A total of 10,976 men were eligible for the pre-cohort survey; 7,129 (65%) eligible men agreed to participate in the study. The mean age was 29.2 years (SE = 0.09). Seventy nine percent reported ever having had sex, and the mean age of sexual debut was 19.4 years (SE = 0.05). Ninety seven percent (97%) of surveyed men provided a self-report of circumcision status. Among them, 89% also reported a date of circumcision.
Overall, 16% of men were circumcised, according to self-report with the aid of an illustration. The mean age at time of circumcision was 20.7 years (SE=0.3). More circumcised men reported having an education higher than secondary school (25% vs. 14%). Thirty-six percent of uncircumcised men reported being unemployed compared to 24% of circumcised men.
Over two-thirds (69%) were circumcised after sexual debut. A substantial proportion (67%) reported being circumcised after the 2007 WHO recommendation for male circumcision as HIV prevention. In fact, 11% were circumcised in the six months prior to completing the pre-cohort survey at T1.
Table 1: Condom Use by Circumcision status in the past 6 months
|Always Used||Didn’t Always||p-value|
|Circumcised Pre-March 2007*||31.0%||66.1%||p=0.03|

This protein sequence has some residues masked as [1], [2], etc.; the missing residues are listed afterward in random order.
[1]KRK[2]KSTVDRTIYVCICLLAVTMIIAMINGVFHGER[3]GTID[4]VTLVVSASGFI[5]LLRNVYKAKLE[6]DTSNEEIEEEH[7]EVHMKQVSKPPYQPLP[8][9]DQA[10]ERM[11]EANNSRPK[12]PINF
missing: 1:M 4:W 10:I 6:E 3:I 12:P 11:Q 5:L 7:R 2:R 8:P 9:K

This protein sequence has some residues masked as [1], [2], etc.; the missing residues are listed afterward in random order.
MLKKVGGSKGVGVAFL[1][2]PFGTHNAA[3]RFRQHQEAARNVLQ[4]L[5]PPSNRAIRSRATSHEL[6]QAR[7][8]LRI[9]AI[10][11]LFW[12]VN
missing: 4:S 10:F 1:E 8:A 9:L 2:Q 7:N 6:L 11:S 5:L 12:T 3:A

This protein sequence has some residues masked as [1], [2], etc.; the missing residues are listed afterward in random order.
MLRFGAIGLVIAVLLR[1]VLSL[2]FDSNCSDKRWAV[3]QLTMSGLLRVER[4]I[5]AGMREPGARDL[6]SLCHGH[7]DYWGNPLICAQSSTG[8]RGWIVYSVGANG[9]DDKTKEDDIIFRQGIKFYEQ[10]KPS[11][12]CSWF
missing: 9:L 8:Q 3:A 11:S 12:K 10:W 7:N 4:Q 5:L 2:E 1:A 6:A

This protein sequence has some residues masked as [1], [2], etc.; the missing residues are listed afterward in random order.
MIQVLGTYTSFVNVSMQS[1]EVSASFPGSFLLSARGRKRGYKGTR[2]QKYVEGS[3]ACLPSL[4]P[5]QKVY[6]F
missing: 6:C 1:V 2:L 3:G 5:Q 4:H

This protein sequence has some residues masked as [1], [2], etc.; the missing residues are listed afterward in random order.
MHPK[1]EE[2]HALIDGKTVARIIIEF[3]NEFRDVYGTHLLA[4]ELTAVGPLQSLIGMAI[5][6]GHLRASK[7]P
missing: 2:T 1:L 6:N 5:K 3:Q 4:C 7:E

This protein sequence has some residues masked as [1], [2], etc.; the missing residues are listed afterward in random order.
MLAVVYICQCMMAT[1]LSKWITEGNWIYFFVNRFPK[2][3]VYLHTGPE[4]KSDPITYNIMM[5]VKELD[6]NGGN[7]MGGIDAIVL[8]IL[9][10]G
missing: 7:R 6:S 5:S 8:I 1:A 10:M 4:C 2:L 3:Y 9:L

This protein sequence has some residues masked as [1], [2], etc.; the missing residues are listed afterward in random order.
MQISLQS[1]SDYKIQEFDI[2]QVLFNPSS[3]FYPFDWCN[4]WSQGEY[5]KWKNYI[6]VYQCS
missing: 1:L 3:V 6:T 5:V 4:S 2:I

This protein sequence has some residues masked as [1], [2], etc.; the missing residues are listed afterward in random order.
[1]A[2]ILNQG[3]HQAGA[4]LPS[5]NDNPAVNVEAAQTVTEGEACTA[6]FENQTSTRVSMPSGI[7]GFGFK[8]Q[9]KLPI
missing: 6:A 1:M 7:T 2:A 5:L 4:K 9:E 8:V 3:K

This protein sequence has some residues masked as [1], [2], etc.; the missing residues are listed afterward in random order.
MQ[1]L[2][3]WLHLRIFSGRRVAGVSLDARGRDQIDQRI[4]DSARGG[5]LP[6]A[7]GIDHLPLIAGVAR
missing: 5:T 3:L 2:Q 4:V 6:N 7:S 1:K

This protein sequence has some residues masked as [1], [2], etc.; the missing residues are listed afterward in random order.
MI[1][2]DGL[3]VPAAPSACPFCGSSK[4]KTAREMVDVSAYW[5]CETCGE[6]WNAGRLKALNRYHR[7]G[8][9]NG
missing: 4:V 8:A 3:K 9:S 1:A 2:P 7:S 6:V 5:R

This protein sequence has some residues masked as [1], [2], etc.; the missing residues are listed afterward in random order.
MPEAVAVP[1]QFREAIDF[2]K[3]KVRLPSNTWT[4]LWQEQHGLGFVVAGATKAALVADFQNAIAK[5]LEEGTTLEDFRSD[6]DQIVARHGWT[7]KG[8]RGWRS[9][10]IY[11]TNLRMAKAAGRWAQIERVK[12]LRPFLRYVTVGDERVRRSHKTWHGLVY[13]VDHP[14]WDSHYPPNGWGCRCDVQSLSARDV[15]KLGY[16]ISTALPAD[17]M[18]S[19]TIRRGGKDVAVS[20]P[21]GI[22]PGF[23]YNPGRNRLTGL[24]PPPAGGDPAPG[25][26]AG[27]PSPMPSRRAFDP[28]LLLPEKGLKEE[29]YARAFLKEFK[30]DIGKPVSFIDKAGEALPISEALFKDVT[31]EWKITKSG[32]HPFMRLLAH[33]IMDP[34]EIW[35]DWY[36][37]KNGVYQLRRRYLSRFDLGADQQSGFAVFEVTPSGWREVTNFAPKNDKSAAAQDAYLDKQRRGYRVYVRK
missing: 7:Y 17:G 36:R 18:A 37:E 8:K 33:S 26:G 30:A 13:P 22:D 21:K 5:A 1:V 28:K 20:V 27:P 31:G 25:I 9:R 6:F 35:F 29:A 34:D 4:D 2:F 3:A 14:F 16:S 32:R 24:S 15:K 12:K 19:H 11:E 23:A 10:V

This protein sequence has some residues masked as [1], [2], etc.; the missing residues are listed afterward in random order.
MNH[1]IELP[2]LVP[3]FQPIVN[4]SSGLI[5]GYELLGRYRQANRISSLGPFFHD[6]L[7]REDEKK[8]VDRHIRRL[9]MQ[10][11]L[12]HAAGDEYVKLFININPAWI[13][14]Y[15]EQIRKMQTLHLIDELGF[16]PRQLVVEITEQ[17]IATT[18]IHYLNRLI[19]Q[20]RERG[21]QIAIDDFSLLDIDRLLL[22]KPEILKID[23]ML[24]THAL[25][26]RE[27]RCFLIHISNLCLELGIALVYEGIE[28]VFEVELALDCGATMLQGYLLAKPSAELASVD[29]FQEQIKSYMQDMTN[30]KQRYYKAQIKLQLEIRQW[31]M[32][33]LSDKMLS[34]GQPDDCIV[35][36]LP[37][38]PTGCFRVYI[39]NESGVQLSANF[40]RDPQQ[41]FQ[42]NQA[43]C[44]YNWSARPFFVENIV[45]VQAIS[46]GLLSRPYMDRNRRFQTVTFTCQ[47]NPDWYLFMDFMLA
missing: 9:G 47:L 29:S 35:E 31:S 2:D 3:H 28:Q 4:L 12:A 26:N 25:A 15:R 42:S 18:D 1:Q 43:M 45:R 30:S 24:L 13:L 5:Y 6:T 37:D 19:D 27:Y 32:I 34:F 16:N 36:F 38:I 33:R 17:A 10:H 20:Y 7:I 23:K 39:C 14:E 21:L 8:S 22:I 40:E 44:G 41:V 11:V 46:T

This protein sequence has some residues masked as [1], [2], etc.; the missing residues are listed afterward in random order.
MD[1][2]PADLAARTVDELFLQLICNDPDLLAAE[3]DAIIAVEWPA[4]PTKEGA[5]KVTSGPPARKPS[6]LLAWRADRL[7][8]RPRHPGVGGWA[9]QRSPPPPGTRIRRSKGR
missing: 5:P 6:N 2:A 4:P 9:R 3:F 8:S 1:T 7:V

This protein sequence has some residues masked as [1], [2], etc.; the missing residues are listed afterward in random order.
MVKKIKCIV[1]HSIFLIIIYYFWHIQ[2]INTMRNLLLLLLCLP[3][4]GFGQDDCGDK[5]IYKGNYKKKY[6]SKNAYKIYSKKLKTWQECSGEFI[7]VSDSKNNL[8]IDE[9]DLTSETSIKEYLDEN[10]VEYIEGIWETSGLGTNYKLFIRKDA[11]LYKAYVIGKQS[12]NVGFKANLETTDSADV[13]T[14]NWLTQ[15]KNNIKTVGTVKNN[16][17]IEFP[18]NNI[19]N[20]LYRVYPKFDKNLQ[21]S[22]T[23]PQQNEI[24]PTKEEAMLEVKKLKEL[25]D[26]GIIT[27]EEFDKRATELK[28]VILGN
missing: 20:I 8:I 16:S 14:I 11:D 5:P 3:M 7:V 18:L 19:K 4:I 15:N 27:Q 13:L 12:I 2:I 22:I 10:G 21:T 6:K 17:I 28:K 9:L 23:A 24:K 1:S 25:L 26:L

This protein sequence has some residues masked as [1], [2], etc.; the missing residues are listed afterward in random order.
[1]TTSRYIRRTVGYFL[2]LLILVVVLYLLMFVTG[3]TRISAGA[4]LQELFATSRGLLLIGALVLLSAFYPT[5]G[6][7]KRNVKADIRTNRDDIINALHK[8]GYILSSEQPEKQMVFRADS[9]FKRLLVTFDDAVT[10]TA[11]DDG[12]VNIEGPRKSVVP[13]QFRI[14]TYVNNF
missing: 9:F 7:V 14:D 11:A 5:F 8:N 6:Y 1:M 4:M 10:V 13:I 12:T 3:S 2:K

|Circumcised Post-March 2007*||39.6%||57.3%||57.3%|
|Circumcised Before Sexual Debut*||32.6%||64.7%||p=0.22|
|Circumcised After Sexual Debut*||38.2%||59.9%||59.9%|
*Does not include men circumcised < 6 months prior to time of survey
With marginal significance (p=.06), consistent condom use among circumcised men was higher (36%) than uncircumcised males (31%) [Table 1]. However, among circumcised men only, consistent condom use significantly increased after the 2007 WHO recommendation on MC for HIV prevention. Forty percent (40%) reported consistency after this recommendation compared to 31% prior to this period (p=.03). Consistent condom use did not differ between circumcised men by time of sexual debut (p=.22).
More circumcised men report prior HIV testing than uncircumcised men (78% vs. 52%, p<0.001). In total, 93 circumcised, HIV-positive men were aware of their HIV status prior to the pre-cohort survey. Among them, 61% (n=57) reported being circumcised after knowing they were HIV-positive.
Almost all circumcised men believe that circumcision confers health benefits (94%) and protects against HIV infection (85%); of note, over three-quarters (76%) of uncircumcised men also hold these beliefs. Overall, HIV prevalence was significantly higher in uncircumcised men (25%) than in circumcised men (16.4%) (p<.001) [Table 2]. Statistically significant differences in HIV prevalence by circumcision status were apparent across all age groups [Table 2].
Table 2: HIV prevalence by circumcision status
|Circumcised*||214/1304(16.4%)||11.3/501.6 (2.3%)||92.3/502.0 (18.4%)||110/300.8 (36.6%)|
HIV Prevalence (%) Among men, by Circumcision Status and Age Group